(D. W. Griffith, 1916) · With this monumental epic, the architect of narrative cinema as we know it pushed the form he originated to new depths. There remains something special about Griffith's use of a tool as ubiquitous as the close-up; for Gilberto Perez, "when Griffith focused his camera on the face of Lillian Gish, he composed close-ups that are perhaps the most beautiful in existence... nobody can recapture the innocence of those Gish close-ups - the conveyed excitement of learning to speak, and speaking with surprised eloquence, the camera's language of love."
runtime: 210m format: 16mm
(Zacharias Kunuk, 2001) · Join us for this rare, imported, out-of-circulation 35mm print! A film experience unlike any other, Atanarjuat brings to the screen a centuries-old Inuit legend, passed down orally and adapted here in collaboration with several tribal elders. Written, directed, and acted entirely in the Inuktitut language (the first ever such feature) and shot on-location in the arctic wilderness of Nunavut, Atanarjuat is an epic story of love, jealousy, revenge, and the preservation and representation of indigenous cultures.
runtime: 172m format: 35mm
(Manuel José Álvarez and Nicolás Buenaventura, 1997) · La Deuda begins with the murder of a debt collector known as the Turk. Although it is unclear who killed him, nearly everyone in the Colombian town played a part in his death and the coverup. After the Turk's death, guilt begins to eat up the citizens who try and go back to their everyday lives, as strange and uncanny events start to occur around them.
runtime: 90m format: 35mm
(Rudolph Maté, 1949) · Try and dream up a more suspenseful premise: ordinary accountant Frank Bigelow walks into the police station to report a murder - his own. Several days earlier at a beatnik nightclub, some cat slipped him more than a mickey. A doctor tells him that he's been poisoned and has only a few days to live. As his time slips away, Frank investigates his own impending murder, desperately rebelling against an inexorable fate in this definitive crystallization of film noir's pessimistic attitude.
runtime: 84m format: 16mm
(Andy Warhol, 1965)· Shot mostly in close-up, Poor Little Rich Girlis something like a "documentary" about Edie Sedgwick, waking up at home, putting on make-up, and talking to the off-screen Chuck Wein. It is also a profound meditation on issues Warhol is known for dealing with - surface appearances, fetishism - and issues he is less often associated with - loneliness, emptiness, vanity. Warhol creatively layered his out-of-focus first takes over the in-focus second takes to create an elusive portrait of his star.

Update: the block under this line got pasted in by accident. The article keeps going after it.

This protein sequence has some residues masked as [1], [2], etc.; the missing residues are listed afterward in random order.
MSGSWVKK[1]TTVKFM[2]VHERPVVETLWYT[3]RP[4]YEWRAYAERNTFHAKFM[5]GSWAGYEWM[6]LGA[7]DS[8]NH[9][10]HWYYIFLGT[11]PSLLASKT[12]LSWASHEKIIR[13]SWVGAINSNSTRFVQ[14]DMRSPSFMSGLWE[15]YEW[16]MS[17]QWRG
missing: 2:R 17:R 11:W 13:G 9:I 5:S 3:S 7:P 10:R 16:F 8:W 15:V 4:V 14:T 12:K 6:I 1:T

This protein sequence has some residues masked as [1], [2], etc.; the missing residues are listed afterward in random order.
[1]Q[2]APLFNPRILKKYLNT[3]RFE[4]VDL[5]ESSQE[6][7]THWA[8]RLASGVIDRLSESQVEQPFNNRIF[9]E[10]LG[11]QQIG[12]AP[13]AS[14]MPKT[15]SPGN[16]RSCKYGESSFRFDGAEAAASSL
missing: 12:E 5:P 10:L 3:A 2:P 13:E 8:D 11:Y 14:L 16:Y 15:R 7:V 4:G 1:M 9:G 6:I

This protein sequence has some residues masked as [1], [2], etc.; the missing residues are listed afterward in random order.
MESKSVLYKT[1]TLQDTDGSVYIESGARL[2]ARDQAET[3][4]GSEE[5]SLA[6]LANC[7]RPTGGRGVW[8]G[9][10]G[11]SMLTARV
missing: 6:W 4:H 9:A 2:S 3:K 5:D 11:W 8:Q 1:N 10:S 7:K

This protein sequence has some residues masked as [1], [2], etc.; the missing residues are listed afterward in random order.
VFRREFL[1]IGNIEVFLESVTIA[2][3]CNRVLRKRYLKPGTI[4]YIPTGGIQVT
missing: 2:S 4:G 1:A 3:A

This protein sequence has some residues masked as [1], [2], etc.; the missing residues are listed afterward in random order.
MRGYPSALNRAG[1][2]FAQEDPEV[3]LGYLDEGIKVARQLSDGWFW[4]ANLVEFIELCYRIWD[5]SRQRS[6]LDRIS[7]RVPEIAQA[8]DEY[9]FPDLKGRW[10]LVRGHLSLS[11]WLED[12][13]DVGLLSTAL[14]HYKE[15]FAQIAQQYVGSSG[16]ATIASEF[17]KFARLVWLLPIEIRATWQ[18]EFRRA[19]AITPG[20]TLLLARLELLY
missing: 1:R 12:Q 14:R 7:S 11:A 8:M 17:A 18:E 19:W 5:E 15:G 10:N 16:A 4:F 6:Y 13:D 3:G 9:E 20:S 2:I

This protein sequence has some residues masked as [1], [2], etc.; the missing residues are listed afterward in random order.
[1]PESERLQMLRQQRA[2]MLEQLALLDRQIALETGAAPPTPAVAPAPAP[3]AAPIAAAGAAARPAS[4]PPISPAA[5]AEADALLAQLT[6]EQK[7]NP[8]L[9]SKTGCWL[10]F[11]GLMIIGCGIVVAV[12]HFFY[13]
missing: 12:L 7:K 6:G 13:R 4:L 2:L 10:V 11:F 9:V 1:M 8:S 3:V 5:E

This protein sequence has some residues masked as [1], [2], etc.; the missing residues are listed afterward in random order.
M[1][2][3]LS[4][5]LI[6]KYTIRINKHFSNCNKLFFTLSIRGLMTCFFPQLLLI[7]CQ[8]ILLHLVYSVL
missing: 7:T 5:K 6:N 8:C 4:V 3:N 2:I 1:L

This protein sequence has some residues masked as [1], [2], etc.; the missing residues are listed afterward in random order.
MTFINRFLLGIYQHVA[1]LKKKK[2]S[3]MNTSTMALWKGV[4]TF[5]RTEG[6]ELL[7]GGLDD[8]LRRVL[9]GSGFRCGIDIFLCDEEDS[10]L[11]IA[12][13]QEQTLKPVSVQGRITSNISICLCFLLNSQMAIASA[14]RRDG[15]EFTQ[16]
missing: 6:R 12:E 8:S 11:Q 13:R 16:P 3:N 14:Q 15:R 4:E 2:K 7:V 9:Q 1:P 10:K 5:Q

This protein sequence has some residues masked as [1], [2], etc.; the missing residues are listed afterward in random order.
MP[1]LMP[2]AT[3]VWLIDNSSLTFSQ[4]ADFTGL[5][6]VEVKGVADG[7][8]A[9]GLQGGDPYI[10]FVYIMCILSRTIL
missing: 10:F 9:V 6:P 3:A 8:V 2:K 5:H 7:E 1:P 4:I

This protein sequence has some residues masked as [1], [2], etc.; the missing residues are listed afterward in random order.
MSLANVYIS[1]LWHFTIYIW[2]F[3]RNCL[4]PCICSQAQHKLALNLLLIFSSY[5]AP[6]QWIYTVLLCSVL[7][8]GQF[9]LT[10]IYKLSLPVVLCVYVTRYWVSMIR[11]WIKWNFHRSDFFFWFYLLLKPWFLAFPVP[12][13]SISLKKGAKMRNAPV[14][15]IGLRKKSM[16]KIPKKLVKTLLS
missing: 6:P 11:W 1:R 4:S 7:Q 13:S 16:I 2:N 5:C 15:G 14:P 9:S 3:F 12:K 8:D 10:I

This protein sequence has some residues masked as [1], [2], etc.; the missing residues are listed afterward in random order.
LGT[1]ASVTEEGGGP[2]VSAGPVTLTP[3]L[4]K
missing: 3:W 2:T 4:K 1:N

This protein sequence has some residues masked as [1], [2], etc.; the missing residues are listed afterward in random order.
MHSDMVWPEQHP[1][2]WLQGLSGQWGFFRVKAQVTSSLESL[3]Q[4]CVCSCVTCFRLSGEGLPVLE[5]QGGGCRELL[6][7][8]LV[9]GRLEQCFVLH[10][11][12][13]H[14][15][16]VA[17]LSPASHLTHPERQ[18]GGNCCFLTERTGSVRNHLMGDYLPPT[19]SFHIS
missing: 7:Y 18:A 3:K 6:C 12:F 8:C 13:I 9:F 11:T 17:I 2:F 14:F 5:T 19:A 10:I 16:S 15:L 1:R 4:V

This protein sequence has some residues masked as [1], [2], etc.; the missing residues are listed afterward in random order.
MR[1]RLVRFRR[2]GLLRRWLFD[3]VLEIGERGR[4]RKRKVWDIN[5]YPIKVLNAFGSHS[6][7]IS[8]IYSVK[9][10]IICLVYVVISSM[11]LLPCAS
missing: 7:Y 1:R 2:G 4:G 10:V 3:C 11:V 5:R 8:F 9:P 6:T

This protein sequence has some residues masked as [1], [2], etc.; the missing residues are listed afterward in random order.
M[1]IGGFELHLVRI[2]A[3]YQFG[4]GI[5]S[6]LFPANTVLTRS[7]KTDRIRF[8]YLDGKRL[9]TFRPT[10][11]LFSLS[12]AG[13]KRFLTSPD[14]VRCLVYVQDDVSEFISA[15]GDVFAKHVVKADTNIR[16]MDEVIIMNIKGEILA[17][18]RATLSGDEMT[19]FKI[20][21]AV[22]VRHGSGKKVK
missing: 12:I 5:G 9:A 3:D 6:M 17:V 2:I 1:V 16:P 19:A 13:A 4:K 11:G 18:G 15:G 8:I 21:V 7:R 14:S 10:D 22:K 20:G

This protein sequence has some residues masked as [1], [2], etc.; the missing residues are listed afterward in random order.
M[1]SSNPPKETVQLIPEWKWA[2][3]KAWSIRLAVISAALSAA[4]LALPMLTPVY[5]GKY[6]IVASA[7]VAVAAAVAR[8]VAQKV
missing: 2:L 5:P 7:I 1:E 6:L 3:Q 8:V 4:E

runtime: 66m format: 16mm
(John Ford, 1917) · John Ford's first full-length feature, Straight Shooting is a silent Western starring Harry Carey (Mr. Smith Goes to Washington) as Cheyenne Harry, a Generic gunman defending farmers' access to water. One of the first Westerns by a director who would go on to redefine and culminate the genre, Straight Shooting already displays glimmers of Ford's brilliant visual acumen. Print courtesy of the Library of Congress
runtime: 71m format: 35mm
(Robert J. Flaherty, 1922) · A groundbreaking work in documentary film, Nanook of the North follows the lives of an Inuit family braving the unforgiving yet starkly beautiful landscapes of northern Quebec. Set apart by a vivacity that stems from its heroes' resourcefulness (famous scenes include a walrus hunt and the building of an igloo) as well as its own scrappily innovative filmmaking methods, Nanook endures thanks to its "assisted reality," as a milestone in implicit and explicit reportage of the human capacity for ingenuity and awe.
runtime: 79m format: 16mm
(Hollis Frampton, 1970) · This seminal work of the American avant-garde takes its name from an influential axiom of mathematical set theory, and structures itself as an exploration of the letters of the alphabet, progressing from New York street signs and the Bible into an otherworldly realm of poetic abstraction. In the words of film historian P. Adams Sitney, "at a time when radical uniqueness seems progressively less probable, Hollis Frampton has made a film that is absolutely one of its kind."
runtime: 60m format: 16mm
(Miklós Jancsó, 1972) · FREE SCREENING! Miklós Jancsó has been forgotten in the current craze for long-take cinema, despite being one of its most innovative forebears. Eschewing the rigorous austerity for which the mode is known, Jancsó's freewheeling camera tracks and pans wildly, fusing the long take with kinetic visual spectacle in the service of radical political critique. Red Psalm, which contains a total of just 26 shots, is a lushly sensual Hungarian Communist musical that utilizes this stylistic bravado to exhilarating effect.
runtime: 87m format: DVD
(Juan Carlos Tabío, 1988) · Before receiving international acclaim with Strawberry and Chocolate, Juan Carlos Tabío's wicked humor took on 1980's Cuba in Plaff!. Concha, a superstitious widow, suddenly finds that someone is throwing eggs at her house. Unhappy with her son's recent marriage and aggravated by the egg-tossing felon, Concha lashes out as tension builds. On the cusp of the fall of the Berlin Wall, Tabío's quirky satire takes aim at Cuban society, with its target encompassing everything from the government to the very process of filmmaking itself.
runtime: 92m format: 35mm